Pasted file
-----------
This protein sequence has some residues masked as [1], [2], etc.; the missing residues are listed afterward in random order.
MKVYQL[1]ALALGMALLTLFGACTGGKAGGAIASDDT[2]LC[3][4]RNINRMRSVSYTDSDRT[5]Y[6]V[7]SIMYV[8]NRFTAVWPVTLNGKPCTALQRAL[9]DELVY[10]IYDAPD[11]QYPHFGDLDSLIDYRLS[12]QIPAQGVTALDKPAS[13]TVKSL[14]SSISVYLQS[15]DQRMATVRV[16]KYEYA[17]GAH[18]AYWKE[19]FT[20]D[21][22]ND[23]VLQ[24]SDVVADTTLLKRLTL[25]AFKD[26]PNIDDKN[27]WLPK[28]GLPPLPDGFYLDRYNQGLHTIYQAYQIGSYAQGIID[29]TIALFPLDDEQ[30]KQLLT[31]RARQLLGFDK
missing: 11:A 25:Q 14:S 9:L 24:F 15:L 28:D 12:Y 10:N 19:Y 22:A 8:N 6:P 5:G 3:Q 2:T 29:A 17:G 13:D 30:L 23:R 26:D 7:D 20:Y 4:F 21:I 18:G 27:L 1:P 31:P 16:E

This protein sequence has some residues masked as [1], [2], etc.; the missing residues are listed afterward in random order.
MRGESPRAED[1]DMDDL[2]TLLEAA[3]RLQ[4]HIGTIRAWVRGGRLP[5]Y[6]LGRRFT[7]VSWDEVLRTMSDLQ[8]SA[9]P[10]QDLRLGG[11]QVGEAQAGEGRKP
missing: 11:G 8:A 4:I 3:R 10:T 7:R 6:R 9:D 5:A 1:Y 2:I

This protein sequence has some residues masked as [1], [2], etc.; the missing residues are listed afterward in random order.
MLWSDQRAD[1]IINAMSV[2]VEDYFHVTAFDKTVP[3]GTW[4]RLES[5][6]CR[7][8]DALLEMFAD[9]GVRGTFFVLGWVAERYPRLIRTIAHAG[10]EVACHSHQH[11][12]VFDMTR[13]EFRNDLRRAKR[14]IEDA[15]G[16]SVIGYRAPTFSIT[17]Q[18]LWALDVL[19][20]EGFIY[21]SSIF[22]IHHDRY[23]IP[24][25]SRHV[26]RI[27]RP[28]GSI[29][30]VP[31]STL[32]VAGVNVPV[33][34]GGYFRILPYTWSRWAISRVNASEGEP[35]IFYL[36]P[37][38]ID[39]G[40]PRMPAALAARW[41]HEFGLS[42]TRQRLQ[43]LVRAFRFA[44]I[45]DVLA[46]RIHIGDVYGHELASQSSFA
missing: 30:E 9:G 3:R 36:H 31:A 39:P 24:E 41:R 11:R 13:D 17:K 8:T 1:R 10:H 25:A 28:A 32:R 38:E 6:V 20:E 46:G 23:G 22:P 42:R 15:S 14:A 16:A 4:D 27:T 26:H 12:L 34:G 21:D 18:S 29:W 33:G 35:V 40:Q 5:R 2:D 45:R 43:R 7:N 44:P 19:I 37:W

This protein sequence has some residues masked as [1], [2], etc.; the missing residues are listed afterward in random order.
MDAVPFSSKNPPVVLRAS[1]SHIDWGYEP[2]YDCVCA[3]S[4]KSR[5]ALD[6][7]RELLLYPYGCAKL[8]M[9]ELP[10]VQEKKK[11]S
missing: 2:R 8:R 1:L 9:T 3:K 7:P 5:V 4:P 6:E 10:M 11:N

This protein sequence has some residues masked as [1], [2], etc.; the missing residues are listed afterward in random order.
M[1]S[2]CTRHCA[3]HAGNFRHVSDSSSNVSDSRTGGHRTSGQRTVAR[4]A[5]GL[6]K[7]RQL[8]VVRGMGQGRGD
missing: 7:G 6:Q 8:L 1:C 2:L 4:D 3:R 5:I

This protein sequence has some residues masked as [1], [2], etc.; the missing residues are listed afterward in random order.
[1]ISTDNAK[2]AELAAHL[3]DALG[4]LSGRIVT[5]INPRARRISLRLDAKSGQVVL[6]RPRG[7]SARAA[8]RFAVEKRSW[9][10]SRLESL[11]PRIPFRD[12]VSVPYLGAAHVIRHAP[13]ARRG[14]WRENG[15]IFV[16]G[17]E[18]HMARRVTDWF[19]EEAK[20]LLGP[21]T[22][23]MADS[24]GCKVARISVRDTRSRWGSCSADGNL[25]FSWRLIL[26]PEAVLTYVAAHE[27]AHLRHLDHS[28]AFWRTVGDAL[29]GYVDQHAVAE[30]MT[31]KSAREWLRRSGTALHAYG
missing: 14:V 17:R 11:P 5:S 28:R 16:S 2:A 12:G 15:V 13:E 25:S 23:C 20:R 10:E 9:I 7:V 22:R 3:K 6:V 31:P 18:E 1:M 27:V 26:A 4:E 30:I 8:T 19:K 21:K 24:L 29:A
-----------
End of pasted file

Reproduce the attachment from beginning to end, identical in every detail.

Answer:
This protein sequence has some residues masked as [1], [2], etc.; the missing residues are listed afterward in random order.
MKVYQL[1]ALALGMALLTLFGACTGGKAGGAIASDDT[2]LC[3][4]RNINRMRSVSYTDSDRT[5]Y[6]V[7]SIMYV[8]NRFTAVWPVTLNGKPCTALQRAL[9]DELVY[10]IYDAPD[11]QYPHFGDLDSLIDYRLS[12]QIPAQGVTALDKPAS[13]TVKSL[14]SSISVYLQS[15]DQRMATVRV[16]KYEYA[17]GAH[18]AYWKE[19]FT[20]D[21][22]ND[23]VLQ[24]SDVVADTTLLKRLTL[25]AFKD[26]PNIDDKN[27]WLPK[28]GLPPLPDGFYLDRYNQGLHTIYQAYQIGSYAQGIID[29]TIALFPLDDEQ[30]KQLLT[31]RARQLLGFDK
missing: 11:A 25:Q 14:S 9:L 24:F 15:L 28:D 12:Y 10:N 19:Y 22:A 8:N 6:P 5:G 3:Q 2:T 29:A 17:G 13:D 30:L 23:R 26:D 7:D 20:Y 4:F 21:I 18:G 27:L 1:P 31:P 16:E

This protein sequence has some residues masked as [1], [2], etc.; the missing residues are listed afterward in random order.
MRGESPRAED[1]DMDDL[2]TLLEAA[3]RLQ[4]HIGTIRAWVRGGRLP[5]Y[6]LGRRFT[7]VSWDEVLRTMSDLQ[8]SA[9]P[10]QDLRLGG[11]QVGEAQAGEGRKP
missing: 11:G 8:A 4:I 3:R 10:T 7:R 6:R 9:D 5:A 1:Y 2:I

This protein sequence has some residues masked as [1], [2], etc.; the missing residues are listed afterward in random order.
MLWSDQRAD[1]IINAMSV[2]VEDYFHVTAFDKTVP[3]GTW[4]RLES[5][6]CR[7][8]DALLEMFAD[9]GVRGTFFVLGWVAERYPRLIRTIAHAG[10]EVACHSHQH[11][12]VFDMTR[13]EFRNDLRRAKR[14]IEDA[15]G[16]SVIGYRAPTFSIT[17]Q[18]LWALDVL[19][20]EGFIY[21]SSIF[22]IHHDRY[23]IP[24][25]SRHV[26]RI[27]RP[28]GSI[29][30]VP[31]STL[32]VAGVNVPV[33][34]GGYFRILPYTWSRWAISRVNASEGEP[35]IFYL[36]P[37][38]ID[39]G[40]PRMPAALAARW[41]HEFGLS[42]TRQRLQ[43]LVRAFRFA[44]I[45]DVLA[46]RIHIGDVYGHELASQSSFA
missing: 30:E 9:G 3:R 36:H 31:A 39:P 24:E 41:R 11:R 13:D 17:K 8:T 1:R 10:H 25:A 28:A 32:R 38:E 6:V 20:E 46:G 23:G 22:P 42:R 15:S 14:A 16:A 4:D 27:T 26:H 12:L 34:G 21:D 18:S 29:W 33:G 35:V 40:Q 5:R 2:D 45:R 43:R 7:N 44:P 19:I 37:W

This protein sequence has some residues masked as [1], [2], etc.; the missing residues are listed afterward in random order.
MDAVPFSSKNPPVVLRAS[1]SHIDWGYEP[2]YDCVCA[3]S[4]KSR[5]ALD[6][7]RELLLYPYGCAKL[8]M[9]ELP[10]VQEKKK[11]S
missing: 2:R 8:R 1:L 9:T 3:K 7:P 5:V 4:P 6:E 10:M 11:N

This protein sequence has some residues masked as [1], [2], etc.; the missing residues are listed afterward in random order.
M[1]S[2]CTRHCA[3]HAGNFRHVSDSSSNVSDSRTGGHRTSGQRTVAR[4]A[5]GL[6]K[7]RQL[8]VVRGMGQGRGD
missing: 7:G 6:Q 8:L 1:C 2:L 4:D 3:R 5:I

This protein sequence has some residues masked as [1], [2], etc.; the missing residues are listed afterward in random order.
[1]ISTDNAK[2]AELAAHL[3]DALG[4]LSGRIVT[5]INPRARRISLRLDAKSGQVVL[6]RPRG[7]SARAA[8]RFAVEKRSW[9][10]SRLESL[11]PRIPFRD[12]VSVPYLGAAHVIRHAP[13]ARRG[14]WRENG[15]IFV[16]G[17]E[18]HMARRVTDWF[19]EEAK[20]LLGP[21]T[22][23]MADS[24]GCKVARISVRDTRSRWGSCSADGNL[25]FSWRLIL[26]PEAVLTYVAAHE[27]AHLRHLDHS[28]AFWRTVGDAL[29]GYVDQHAVAE[30]MT[31]KSAREWLRRSGTALHAYG
missing: 14:V 17:R 11:P 5:S 28:R 16:S 2:A 12:G 15:V 13:E 25:S 23:C 20:R 10:E 9:I 7:V 22:R 3:K 6:V 31:P 18:E 1:M 27:V 26:A 4:E 30:I 8:T 19:K 21:K 24:L 29:A